Ethiopia’s eastern city of Harar, 500km southeast of Addis Ababa, is famous for its hyena men. Residents of this ancient walled city have always treated the spotted African Hyena as a fortune magnet to the community, leaving food for them and determining their luck by the number of bowls eaten.
Today, that fortune comes in the form of tours as visitors flock to see and take part in the nightly feeding of hyenas, a ritual going back four centuries.
I recently took the 50km bus ride to Harar to see the hyena spectacle. It’s simple. A local hyena man sits out in the dark with a basket of chunks of meat, and waits patiently for the hyenas to emerge from the dark gingerly, to the feeding spot.
The ritual was stopped for a while when the hyenas attacked domestic animals when they enter the village to scavenge for food and were considered ‘cleaners.’ To stop the attacks, one farmer started feeding them and changed the relationship matrix.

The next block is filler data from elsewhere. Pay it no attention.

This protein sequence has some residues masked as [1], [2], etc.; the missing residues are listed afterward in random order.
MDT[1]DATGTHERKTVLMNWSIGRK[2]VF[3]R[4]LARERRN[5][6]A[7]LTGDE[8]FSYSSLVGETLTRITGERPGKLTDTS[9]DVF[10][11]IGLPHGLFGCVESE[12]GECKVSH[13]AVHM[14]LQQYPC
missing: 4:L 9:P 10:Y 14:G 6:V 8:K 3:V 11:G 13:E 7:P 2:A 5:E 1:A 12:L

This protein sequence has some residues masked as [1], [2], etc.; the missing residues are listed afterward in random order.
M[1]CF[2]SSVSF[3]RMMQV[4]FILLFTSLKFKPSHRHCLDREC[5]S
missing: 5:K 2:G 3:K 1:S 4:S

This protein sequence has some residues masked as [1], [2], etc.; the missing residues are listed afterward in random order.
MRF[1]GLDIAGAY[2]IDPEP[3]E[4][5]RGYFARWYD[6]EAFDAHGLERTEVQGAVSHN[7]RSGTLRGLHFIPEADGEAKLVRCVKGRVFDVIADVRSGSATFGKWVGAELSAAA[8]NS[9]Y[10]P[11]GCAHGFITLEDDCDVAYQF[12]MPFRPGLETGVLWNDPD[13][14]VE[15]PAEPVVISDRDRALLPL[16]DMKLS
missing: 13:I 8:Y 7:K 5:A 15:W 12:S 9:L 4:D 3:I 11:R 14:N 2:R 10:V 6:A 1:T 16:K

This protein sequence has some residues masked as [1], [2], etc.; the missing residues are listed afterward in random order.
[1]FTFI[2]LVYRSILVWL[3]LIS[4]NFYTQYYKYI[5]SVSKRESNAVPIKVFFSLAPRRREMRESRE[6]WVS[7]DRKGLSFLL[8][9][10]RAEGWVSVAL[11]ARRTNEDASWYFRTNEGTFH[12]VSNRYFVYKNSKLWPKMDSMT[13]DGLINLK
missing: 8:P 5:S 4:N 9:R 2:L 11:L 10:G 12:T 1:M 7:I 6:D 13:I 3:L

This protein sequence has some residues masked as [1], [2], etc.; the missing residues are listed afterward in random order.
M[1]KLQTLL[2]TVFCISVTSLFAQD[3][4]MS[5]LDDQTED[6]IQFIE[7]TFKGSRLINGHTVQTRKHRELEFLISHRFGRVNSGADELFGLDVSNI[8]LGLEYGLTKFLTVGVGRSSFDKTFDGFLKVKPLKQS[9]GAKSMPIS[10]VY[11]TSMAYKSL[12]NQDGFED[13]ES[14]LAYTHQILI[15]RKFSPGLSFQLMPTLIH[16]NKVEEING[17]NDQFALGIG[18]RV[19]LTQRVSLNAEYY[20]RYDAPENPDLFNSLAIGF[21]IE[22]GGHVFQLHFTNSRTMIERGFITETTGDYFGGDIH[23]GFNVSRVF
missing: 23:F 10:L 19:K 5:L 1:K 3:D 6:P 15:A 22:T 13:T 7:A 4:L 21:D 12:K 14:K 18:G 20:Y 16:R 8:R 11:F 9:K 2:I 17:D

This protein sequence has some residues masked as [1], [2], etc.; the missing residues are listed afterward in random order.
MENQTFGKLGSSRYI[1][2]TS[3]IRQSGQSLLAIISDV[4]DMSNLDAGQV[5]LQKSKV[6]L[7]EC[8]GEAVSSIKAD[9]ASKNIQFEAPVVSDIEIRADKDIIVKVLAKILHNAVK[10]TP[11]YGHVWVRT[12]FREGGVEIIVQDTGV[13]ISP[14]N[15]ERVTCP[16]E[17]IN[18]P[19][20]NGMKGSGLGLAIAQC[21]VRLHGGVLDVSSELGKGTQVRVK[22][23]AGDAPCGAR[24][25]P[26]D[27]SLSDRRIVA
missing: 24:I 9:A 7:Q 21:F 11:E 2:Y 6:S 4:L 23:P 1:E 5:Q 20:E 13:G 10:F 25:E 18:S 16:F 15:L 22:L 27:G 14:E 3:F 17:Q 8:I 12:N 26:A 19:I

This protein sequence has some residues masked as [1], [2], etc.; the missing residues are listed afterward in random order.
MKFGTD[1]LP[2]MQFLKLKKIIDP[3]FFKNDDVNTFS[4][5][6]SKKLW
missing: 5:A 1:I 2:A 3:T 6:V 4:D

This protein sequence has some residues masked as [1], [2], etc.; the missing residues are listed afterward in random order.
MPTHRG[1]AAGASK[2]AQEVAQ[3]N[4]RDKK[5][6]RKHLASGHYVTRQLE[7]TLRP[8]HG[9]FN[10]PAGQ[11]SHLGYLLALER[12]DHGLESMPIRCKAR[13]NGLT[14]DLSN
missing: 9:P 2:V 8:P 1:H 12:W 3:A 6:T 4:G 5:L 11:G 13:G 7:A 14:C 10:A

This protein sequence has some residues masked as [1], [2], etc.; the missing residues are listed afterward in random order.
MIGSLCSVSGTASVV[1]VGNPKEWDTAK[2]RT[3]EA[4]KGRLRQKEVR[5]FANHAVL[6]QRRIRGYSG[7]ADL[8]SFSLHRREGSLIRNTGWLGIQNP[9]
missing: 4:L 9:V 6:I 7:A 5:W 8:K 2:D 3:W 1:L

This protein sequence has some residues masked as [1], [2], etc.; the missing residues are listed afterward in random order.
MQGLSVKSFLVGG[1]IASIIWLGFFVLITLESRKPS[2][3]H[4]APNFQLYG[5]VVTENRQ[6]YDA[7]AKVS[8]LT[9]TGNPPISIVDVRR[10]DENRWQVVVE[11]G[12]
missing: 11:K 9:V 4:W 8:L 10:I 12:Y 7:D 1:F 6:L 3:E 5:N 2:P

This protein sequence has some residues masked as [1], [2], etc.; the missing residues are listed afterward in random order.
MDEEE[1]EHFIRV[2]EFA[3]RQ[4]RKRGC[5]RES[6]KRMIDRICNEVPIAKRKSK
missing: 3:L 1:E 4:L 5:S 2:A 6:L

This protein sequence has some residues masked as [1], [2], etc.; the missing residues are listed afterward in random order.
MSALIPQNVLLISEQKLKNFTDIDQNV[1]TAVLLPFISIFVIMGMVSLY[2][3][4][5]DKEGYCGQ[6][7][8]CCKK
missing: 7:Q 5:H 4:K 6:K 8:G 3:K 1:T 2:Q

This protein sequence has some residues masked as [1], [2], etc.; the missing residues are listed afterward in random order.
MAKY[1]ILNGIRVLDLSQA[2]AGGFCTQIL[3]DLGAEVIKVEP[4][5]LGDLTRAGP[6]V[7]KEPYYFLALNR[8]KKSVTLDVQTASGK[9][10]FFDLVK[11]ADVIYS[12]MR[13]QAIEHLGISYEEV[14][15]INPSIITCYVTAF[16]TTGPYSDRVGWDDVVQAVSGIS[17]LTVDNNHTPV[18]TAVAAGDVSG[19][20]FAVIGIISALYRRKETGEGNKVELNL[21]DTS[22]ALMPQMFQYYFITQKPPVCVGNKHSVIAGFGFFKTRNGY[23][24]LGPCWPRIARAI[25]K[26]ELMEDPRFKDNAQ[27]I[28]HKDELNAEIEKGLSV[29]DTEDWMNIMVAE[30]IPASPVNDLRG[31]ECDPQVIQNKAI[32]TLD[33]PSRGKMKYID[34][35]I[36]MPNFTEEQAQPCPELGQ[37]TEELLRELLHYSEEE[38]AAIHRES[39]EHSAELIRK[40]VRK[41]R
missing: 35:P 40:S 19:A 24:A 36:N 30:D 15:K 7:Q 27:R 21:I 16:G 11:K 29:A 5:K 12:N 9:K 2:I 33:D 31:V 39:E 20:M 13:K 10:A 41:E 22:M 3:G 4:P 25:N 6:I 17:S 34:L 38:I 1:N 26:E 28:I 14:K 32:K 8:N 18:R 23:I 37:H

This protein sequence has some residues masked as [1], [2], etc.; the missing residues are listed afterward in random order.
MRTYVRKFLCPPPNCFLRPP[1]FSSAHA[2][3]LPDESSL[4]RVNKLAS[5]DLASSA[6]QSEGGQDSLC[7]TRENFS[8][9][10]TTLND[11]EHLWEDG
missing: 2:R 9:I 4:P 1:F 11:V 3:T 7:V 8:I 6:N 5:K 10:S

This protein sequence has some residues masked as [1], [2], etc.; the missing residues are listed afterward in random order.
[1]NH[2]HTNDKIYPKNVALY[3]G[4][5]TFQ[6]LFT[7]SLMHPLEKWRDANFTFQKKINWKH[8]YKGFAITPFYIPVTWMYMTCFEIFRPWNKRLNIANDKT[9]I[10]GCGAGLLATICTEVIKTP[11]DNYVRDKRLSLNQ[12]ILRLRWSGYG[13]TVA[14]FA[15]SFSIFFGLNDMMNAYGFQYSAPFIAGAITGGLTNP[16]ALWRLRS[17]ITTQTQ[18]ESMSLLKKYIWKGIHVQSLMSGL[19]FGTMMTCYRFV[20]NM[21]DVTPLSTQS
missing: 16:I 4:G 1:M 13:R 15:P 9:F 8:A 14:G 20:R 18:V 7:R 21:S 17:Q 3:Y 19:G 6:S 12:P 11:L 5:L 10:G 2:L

Today, it is an organised ritual with conservation significance for animals are seen as key to cleaning the wild environment, and whose survival is, therefore, vital.
One by one, in the darkness, a man in a blue t-shirt sitting by a big basket of meat whistles, clicks, and yells in an open field, near a huge domed gate of an ancient wall. These are sounds hyenas can understand. The animals are used to feeding this way. But the presence of tourists makes them suspicious of humans.
They confidently feed from the hand of the hyena man but scatter when anyone of us tries to feed them. It took 30 minutes of weighing up each other’s intentions, for the hyenas to gain confidence to get near us.
Today, the ancient walled city is inside the Harari National Regional State, one of the 10 federal regions of Ethiopia.
With its 82 ancient mosques, 438 Islamic shrines and countless beloved hyenas all crammed into 48 hectares, Harar is one of the holiest ancient Islamic cities in the world, and is known as the City of Saints.